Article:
Chinese hamster cells in the mitotic and G1 phases of the growth cycle were incubated for 30 or 60 min in suspension tissue culture and pulse-labeled with tritiated uridine. After appropriate chases, washes, and extractions, it was found that all incorporation into the nucleic acid may be accounted for by those cells in interphase. An average of 410 counts was found for incorporation into the cell population (approximately 2.0 x 105 cells) of which over 80% of the cells was initially in mitosis. The increasing number of cells leaving mitosis and entering interphase during the 30 min incubation was theoretically able to account for 470 counts. In addition, short-pulse labeling experiments have shown a consistent linear relationship between the percentage of cells in division and the incorporation of the isotope, which strongly suggests that, if 100% of the cells were in mitosis, the counts would be essentially zero. Thus, the entire label may be attributed to those cells in interphase where portions of the chromosomal material are known to be already extended.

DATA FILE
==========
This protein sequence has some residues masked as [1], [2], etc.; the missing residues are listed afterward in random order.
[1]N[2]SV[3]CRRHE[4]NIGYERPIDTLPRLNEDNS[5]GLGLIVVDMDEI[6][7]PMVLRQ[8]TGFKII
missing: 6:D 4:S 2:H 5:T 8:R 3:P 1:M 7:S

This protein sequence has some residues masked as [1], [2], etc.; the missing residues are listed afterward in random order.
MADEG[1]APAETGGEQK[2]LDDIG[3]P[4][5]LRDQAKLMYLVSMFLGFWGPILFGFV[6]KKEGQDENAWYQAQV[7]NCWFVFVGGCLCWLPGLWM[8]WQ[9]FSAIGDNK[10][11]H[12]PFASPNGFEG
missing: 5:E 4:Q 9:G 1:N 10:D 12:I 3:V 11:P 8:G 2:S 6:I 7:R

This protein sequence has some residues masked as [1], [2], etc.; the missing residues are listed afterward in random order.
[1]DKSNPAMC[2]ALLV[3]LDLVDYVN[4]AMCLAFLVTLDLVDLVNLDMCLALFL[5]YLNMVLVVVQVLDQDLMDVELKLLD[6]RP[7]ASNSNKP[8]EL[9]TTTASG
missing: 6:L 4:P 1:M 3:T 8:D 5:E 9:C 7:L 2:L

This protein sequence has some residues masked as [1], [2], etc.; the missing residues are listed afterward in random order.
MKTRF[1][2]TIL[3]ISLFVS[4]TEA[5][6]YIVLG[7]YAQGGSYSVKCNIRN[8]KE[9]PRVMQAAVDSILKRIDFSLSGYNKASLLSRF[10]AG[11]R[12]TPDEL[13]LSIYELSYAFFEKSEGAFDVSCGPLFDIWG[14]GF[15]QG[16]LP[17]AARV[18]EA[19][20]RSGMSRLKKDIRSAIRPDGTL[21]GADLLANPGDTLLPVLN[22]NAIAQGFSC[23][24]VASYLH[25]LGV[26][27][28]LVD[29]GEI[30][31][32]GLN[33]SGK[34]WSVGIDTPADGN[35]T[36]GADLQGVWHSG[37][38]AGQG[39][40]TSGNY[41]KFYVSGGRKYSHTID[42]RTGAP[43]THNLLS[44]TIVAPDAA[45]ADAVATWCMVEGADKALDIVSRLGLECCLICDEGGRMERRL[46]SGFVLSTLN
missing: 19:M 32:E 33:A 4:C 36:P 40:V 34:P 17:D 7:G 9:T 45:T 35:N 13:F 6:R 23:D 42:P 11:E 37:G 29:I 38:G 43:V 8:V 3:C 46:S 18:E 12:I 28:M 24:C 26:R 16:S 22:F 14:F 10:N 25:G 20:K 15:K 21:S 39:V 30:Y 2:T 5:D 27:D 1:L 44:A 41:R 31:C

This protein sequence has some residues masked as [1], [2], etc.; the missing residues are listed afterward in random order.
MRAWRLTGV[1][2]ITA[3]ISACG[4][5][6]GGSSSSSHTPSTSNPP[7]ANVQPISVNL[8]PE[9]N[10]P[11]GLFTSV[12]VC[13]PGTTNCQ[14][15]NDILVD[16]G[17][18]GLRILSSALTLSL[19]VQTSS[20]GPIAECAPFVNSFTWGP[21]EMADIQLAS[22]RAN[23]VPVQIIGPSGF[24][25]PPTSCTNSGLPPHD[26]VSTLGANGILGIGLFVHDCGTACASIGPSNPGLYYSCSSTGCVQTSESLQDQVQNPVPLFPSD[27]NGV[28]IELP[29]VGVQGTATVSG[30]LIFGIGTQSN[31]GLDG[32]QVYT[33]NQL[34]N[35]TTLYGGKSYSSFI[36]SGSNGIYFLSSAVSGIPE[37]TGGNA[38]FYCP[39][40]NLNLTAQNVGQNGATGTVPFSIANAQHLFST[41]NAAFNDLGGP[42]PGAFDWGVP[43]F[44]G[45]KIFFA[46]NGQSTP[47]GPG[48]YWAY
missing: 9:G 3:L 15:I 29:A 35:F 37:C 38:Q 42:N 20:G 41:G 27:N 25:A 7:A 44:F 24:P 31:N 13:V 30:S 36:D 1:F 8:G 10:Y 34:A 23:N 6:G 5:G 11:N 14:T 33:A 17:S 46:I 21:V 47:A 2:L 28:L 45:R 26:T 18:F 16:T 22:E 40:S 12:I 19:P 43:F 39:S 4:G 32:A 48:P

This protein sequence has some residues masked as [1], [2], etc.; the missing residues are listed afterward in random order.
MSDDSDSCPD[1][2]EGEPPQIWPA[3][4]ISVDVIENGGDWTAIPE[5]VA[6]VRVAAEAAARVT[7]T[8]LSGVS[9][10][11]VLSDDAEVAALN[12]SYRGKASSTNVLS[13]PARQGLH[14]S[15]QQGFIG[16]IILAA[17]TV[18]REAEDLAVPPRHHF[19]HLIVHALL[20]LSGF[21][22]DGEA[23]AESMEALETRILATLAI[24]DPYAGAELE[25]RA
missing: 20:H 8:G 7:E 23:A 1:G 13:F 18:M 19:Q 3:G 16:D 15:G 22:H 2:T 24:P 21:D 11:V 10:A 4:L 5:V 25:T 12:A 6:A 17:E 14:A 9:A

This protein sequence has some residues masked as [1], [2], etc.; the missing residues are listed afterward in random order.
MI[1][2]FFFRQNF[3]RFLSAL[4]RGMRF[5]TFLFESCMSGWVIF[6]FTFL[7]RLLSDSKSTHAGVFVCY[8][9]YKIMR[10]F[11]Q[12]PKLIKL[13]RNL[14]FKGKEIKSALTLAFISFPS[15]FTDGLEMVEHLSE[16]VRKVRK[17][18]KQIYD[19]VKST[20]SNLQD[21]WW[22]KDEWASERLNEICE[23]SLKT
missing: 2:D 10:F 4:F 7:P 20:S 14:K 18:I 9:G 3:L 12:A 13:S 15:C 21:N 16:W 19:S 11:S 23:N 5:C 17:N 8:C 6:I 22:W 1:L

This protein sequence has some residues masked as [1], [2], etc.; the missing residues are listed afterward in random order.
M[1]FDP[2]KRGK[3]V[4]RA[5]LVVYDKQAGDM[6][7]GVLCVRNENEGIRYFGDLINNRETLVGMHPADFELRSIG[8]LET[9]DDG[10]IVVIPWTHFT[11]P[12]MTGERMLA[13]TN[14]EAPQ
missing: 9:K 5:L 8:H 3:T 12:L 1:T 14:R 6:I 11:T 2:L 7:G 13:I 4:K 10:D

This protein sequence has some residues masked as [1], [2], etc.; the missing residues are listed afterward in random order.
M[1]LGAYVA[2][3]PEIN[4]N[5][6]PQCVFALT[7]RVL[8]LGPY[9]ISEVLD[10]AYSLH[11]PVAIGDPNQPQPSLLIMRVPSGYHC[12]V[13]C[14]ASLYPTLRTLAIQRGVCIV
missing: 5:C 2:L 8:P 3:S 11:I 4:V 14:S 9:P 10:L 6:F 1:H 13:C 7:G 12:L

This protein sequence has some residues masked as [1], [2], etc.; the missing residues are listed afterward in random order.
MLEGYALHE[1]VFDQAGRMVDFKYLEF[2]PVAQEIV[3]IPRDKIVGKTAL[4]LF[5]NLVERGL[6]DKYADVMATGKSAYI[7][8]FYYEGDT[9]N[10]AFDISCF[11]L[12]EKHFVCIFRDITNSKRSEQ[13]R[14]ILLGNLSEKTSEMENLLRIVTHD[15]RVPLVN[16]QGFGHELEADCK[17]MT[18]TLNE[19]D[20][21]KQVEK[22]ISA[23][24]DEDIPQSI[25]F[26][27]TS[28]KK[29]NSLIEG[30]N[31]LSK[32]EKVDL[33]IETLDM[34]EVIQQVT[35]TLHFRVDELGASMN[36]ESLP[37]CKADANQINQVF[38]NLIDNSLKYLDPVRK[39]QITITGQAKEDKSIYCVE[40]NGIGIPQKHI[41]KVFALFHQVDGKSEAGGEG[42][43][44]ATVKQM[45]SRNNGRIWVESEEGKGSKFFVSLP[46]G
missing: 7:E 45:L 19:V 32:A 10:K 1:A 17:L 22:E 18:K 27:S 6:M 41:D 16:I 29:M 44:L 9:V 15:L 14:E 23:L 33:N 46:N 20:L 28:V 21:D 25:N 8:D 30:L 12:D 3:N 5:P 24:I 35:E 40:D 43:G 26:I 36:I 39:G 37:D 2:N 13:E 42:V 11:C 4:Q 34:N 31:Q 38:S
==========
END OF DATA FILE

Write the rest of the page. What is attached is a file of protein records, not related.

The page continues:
This content is only available as a PDF.